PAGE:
The youngest son John Gould was apprenticed to Samuel Richards of the Ironmongers' Company on 4 July 1715 (11). He lived in London, and presumably he entered some trade or profession, perhaps the silversmith and cutlery trade that had been established by and enriched his maternal grandfather. He died a bachelor on 26 September 1725. Probate of his Will dated 22 September 1725 was granted on 14 October 1725.
William Gould died in 1725 at Crowdecote, and was buried at Hartington on 28 August in that year. His Will is dated 15 August in that year (12). He appointed his sons William and Joseph as executors, and probate was granted on 16 June 1726. The terms of the will are clear and precise. Although William Gould could not write even his own signature, they are those of an accomplished businessman. The will is also clearly the last discourse of a loving father of his family and of a devoutly religious man, being couched in words more than conventionally pious.
Attached to the Will is an Inventory of the property that William Gould possessed when he died, which was taken on 31 August 1725. It is very informative, giving details of the furniture and other goods that were in the various rooms of the Crowdecote farm.
The Will and Inventory together give a picture of the wealth of William Gould as being based on sheep farming and the profitable wool trade. He also was the miller of Crowdecote which had a monopoly of grinding corn in the area, and he owned a lime kiln also at Crowdecote. His income was such as to allow him to have £100 in ready money, and clearly his revenue allowed him to provide the same sum each year as legacies for his daughters and younger sons. At the same time he was a genuinely devout man, rightly proud of his accomplishments but grateful for his good fortune. His Gospel Crofts property in Alstonefield parish was probably the source of the income for the Gould Charity at Warslow, by which is commemorated the family origins in the moorland valley of Elkstone from which William Gould had first migrated to Pilsbury and the Dove valley.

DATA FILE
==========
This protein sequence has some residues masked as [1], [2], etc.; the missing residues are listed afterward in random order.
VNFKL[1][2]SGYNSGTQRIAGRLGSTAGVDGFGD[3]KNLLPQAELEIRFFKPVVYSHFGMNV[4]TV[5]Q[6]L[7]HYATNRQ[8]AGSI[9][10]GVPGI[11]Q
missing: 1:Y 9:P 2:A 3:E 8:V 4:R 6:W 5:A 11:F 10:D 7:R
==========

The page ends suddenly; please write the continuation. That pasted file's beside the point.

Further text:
(1) Origins of the Goulds of Pilsbury, near Hartington, Derbyshire by Ann and Michael Hanson (2009). When William Gould was baptised in 1655 his parents were recorded as of Leekfrith. Lying between Leek and Elkstones, the moorland parish of Leekfrith has had boundary changes over the centuries: www.british-history.ac.uk "Leek - Leekfrith" C.R.J. Currie, M.W. Greenslade (editors) and others (1996) pages 191 to 201.
(2) The Lowe was in the township of Fawfieldhead and parish of Alstonefield. Warslow and Elkstones township was in the same parish, Elkstones comprising Upper Elkstone and Lower Elkstone. William Gould was living at The Lowe by 1680 when he was mentioned in a probate grant to Ann Kidd of Wood End in Sheen dated 27 April 1680: Derbyshire Record Office D2209. He was resident there when he took a lease of Pilsbury Grange across the river Dove in Hartington parish in 1684: Devonshire Collections AS/350/1.